Canada slashes green jobs
The Canadian government is being accused of turning its back on climate change as it is confirmed 776 jobs are to go at Environment Canada.
The department, dedicated to protecting the environment and conserving the country's national heritage is to cut 11% of its workforce in a bid to cut its budget.
The agency's spokesman John Morris says the department had to "take a hard look at its spending" and has to focus its resources on "priorities like improving air quality and cleaner water for Canadians".
However the ability of the department to continue its commitment to Canada's drive to tackle climate change if it loses such a significant chunk of its workforce has been questioned.
Of the 300 positions within the department to be eliminated they include chemists, biologists and meteorologists, many of which are involved in the research and development of the country's environmental agenda.
Liberal Environment Critic Dr Kirsty Duncan, who received her PHD at the University of Edinburgh and is now an MP for Etobicoke North, called the plans "reckless" and wants the government to reconsider.
These massive cuts are deeply alarming and will result in reduced ability to evaluate scientific issues, such as air quality, climate change, and water quality, and could potentially lead to less-informed decision-making," said Dr. Duncan. "At a time when extreme weather dominates the headlines and is a top of mind concern for Canadians, this government is turning its back on climate science - how does the Environment Minister justify this decision?"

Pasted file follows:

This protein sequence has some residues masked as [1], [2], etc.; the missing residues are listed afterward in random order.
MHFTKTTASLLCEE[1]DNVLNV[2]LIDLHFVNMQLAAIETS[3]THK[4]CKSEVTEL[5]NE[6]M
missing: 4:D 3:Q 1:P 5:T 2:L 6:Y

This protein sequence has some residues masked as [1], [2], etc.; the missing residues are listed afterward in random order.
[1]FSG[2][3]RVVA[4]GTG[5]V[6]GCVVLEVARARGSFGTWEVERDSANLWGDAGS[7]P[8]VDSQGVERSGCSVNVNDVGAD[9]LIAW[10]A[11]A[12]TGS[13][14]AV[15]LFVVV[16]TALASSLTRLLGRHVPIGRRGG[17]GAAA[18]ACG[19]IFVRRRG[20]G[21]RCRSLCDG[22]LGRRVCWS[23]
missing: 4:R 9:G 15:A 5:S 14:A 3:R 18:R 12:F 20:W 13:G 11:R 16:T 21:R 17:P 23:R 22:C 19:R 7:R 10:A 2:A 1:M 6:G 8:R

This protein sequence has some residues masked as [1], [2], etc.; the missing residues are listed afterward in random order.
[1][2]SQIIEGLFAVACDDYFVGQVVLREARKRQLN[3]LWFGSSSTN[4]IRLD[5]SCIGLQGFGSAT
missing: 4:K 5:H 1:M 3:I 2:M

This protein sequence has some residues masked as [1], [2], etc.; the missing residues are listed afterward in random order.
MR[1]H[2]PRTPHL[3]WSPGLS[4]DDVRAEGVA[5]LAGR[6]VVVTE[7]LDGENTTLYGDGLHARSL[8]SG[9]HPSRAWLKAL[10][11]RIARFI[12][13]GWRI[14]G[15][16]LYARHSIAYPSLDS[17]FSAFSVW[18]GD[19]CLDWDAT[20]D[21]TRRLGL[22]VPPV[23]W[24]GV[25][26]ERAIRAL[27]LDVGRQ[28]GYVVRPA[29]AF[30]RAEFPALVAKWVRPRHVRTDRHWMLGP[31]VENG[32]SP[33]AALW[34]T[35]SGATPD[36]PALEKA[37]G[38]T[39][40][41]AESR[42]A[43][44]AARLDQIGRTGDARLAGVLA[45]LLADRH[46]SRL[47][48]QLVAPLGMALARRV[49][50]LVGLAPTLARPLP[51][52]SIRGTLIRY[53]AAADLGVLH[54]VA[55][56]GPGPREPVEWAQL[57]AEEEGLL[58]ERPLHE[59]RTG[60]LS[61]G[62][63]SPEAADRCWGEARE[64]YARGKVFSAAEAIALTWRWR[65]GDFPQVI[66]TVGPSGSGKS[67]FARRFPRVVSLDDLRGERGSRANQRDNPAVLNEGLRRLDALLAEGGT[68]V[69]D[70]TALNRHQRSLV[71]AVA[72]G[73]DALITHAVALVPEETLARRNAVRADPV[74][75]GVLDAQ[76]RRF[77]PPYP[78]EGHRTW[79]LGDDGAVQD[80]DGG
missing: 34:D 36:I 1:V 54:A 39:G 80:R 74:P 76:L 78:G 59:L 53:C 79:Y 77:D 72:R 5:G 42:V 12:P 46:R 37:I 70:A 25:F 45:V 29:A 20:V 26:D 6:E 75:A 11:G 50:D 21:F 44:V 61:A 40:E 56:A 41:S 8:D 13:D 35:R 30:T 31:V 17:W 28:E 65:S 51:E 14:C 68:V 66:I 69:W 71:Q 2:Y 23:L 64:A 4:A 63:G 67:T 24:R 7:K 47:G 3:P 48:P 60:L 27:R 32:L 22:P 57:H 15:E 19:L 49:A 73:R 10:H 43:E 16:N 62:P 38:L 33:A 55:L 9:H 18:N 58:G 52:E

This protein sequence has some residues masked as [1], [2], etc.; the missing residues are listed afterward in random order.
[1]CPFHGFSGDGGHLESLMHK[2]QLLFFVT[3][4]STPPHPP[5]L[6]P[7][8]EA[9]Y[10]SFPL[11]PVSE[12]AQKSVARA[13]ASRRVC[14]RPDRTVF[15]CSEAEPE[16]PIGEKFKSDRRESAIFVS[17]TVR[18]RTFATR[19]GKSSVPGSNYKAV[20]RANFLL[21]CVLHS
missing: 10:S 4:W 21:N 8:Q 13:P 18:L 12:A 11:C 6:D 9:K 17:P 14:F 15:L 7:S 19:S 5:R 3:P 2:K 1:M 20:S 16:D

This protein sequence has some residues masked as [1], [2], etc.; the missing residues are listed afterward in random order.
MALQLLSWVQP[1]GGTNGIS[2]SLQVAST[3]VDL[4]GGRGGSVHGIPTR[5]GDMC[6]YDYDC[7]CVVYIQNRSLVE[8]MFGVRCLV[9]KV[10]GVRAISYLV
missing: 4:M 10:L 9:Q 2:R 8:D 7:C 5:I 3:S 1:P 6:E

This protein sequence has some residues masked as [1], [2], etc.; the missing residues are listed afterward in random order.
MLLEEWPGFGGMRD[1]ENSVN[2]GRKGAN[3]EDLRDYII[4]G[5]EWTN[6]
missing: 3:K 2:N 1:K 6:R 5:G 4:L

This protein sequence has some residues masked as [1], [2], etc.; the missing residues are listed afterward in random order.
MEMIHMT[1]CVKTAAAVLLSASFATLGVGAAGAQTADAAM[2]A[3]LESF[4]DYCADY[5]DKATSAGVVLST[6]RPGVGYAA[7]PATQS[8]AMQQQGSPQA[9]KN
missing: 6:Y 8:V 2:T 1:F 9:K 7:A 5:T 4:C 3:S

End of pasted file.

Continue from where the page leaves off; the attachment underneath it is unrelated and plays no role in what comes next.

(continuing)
The proposed jobs cuts come after the July announcement that Canada's Environmental Assessment Agency would see its budget nearly halved with a 43% cut. The two combined, Dr Duncan says "will seriously impact the federal government's ability to monitor Canada's environment and promote healthy living, and will reinforce the message to our allies that Canada is no longer a leader in environmental protection."
Unions have also responded angrily and expressed concern of over the ability of Canada to maintain its scientists responsible for climate change, weather forecasting, nature and wildlife.
Gary Corbett is the president of the Professional Institute of Public Services Canada. "These cuts will undoubtedly have serious consequences on Environment Canada's ability to continue to fulfil its scientific mandate in the future. Its meteorologists and other scientists perform extremely valuable work on critical matters such as environmental forecasting and climate change".
There have been assurances those who lose their jobs will be offered another position within the department, failing that an offer elsewhere in the public sector. However Bill Pynn, the national president of the Union of Environment Workers, said Environment Canada is using retirement attrition assumptions that may not prove true, which means it would be unable to hold onto to its workers.
"I don't believe that Environment Canada has the capability to offer, to a large degree, high numbers of job offers within the department," Pynn told CTVNews.ca by telephone.
"If I thought that they were able to do that, I would think they would have done this prior to announcing the degree of cuts that they announced yesterday."
Top Image Credit: © Dudarev Mikhail